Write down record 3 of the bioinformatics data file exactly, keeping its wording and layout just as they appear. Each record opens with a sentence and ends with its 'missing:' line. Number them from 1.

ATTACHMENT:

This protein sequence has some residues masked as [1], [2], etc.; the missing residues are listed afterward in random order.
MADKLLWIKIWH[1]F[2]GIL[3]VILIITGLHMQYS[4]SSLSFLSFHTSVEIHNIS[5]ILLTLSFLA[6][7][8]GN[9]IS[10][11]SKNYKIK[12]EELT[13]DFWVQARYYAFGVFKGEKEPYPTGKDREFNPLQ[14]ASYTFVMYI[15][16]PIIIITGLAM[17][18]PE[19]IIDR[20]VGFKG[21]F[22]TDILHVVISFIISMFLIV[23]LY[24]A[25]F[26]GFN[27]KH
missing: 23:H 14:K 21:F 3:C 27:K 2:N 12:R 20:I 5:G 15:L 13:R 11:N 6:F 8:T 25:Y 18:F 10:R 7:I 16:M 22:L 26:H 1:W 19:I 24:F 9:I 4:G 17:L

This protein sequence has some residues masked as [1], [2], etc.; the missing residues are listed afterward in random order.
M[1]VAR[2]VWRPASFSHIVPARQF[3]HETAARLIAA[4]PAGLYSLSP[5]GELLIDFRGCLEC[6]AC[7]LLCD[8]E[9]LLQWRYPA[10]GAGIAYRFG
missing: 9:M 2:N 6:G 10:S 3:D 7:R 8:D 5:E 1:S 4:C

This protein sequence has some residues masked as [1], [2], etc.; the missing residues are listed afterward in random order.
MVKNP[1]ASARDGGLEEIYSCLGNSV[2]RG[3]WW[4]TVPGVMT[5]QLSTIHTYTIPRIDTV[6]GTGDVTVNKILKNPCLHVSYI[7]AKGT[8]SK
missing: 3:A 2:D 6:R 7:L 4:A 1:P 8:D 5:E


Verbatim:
This protein sequence has some residues masked as [1], [2], etc.; the missing residues are listed afterward in random order.
MVKNP[1]ASARDGGLEEIYSCLGNSV[2]RG[3]WW[4]TVPGVMT[5]QLSTIHTYTIPRIDTV[6]GTGDVTVNKILKNPCLHVSYI[7]AKGT[8]SK
missing: 3:A 2:D 6:R 7:L 4:A 1:P 8:D 5:E